This week we read the longest portion of the entire Torah: Parashat Naso, which totals an incredible 176 verses. While Naso certainly contains a variety of topics within its expansive framework, a sizable share of it actually focuses on one particular idea.
B’nei Israel, at God’s behest, built the Mishkan, a temple in which they would offer sacrifices and perform other specific, holy rituals. The Mishkan presented an unparalleled opportunity for service of God and spiritual growth for the Jewish People; the divine nature of the work and the continual contact with holiness affected B’nei Israel on a spiritual level, and the scrupulous attention to detail demanded in the Mishkan construction and services humbled the people and honed their character.
Especially considering that the nation was to travel for forty years in the Sinai Desert, God designed the temple to be mobile, with an elite cadre of Levites charged with its assembly, disassembly, and transport at every station of the nation’s travels. Understandably, the Mishkan was always situated at the inner core of B’nei Israel’s camp; the temple was a focal point for all.
We can hardly imagine the profound thoughts and the lofty emotions which that spiritually elevated generation invested into the services in the Mishkan- and, certainly, into the very construction of this holy edifice. The actual inauguration of the Mishkan, leading up to its first full-time usage, served as a consecration of sorts; the initial sacrifices offered therein would technically serve to sanctify the structure, while, on a more practical level, also highlighting and establishing the people’s devotion to God. The opening ceremonies, so to speak, were to be conducted by the leaders of every tribe, as these princes, the Nesi’im, brought special sacrifices in honor of the event.
In fact, each of the twelve men brought identical offerings*
Even without delving into the ceremonies’ details for now, we intuitively know that it was all of cosmic significance. Every specific material, every exact measure, contained spiritual worlds. Commentators, however, are bothered by a basic question: why does the Torah spell out the exact same process, in an account spanning tens of verses, using the exact same wording twelve times? True, the Nesi’im performed the same tasks, but why bother to itemize the proceedings? Instead of describing the procedure once and subsequently reiterating it eleven times, the Torah could have simply listed it the first time, and then explained:
And so did all of the Nesi’im do.
What are we to learn from all of this repetition?
Rav Moshe Shternbuch, in his Tuv Ta’am Vada’as, cites an answer to this problem: though on the surface the Nesi’im performed the same functions, the inner workings of each leader differed from one another. Yes, their actions were identical- but every Nasi had his own unique thoughts and feelings at that time. Every leader, just like every common citizen, possessed his own character traits, talents, understanding, and leanings, and vested his sacrifices with everything he had inside of him.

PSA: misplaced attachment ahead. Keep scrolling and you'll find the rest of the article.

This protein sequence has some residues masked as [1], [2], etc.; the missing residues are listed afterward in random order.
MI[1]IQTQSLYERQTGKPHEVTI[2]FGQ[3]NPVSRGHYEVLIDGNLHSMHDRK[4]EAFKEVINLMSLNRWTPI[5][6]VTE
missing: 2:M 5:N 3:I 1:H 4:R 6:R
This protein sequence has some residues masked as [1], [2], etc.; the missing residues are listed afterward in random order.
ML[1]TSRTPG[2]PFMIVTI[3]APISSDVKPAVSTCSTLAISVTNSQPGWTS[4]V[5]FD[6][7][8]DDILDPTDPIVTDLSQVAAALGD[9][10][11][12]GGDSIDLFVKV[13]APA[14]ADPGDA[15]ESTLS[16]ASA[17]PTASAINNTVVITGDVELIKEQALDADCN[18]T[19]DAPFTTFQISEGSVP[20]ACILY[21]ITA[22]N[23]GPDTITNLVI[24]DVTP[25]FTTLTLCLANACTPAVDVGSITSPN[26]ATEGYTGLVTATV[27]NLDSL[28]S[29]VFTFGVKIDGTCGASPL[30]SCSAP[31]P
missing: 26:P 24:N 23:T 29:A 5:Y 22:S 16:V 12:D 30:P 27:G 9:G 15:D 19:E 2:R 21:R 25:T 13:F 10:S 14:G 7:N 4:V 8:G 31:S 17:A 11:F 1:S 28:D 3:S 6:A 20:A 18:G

The Torah needed to retell the same procedure so many times, then, because the particular intentions and emotions of each leader meant that every offering was, in fact, truly unique, each treasured in its own way by God.
Rav Shternbuch points out that we thereby glean a crucial lesson from these passages: general Mitzvah observance is defined not just by the fulfillment of the prescribed physical action, but by the excitement, the joy, and the dedication that lie beneath the surface of the action as well. One can elevate an already spiritual act to much higher levels through his or her sincere commitment to God in that moment.
Of course, we must always fulfill the letter of God’s law- but we mustn’t forget about its spirit, either.
The more of ourselves we put into the Mitzvah, the more we lift up the action… and, in the process, ourselves.
I hope to continue this conversation next week.
Have a great Shabbat!
And they shall make for Me a temple, and I will ‘dwell’ in them.
-It does not say “[I will dwell] in it (i.e. the temple),” but rather: “in them;” teaching that God rests His holy Presence (so to speak) inside each and every person…
*And his offering was one silver dish, the weight thereof was a hundred and thirty shekels, one silver basin of seventy shekels, after the shekel of the sanctuary; both of them full of fine flour mingled with oil for a meal-offering;
one golden pan of ten shekels, full of incense;
one young bull, one ram, one lamb of the first year, for a burnt-offering;
one male of the goats for a sin-offering;
and for the sacrifice of peace-offerings, two oxen, five rams, five he-goats, five he-lambs of the first year…
-Naso, 7:12-17 (-and for each Nasi)
Elli is an alumnus of the Toras Moshe, Ner Israel, and Carteret Yeshivos, and has been involved in Jewish outreach for almost 15 years. He is a Hebrew School and English Language Arts teacher, and has a Master’s Degree in Counseling from Johns Hopkins University. Of all his pursuits, Elli most enjoys teaching high-level Jewish thought and Talmud to teenage boys, exposing them to the beauty and wisdom of their heritage while highlighting their own ability to engage in advanced Torah learning. Elli lives in Lakewood, New Jersey, with his wife and children.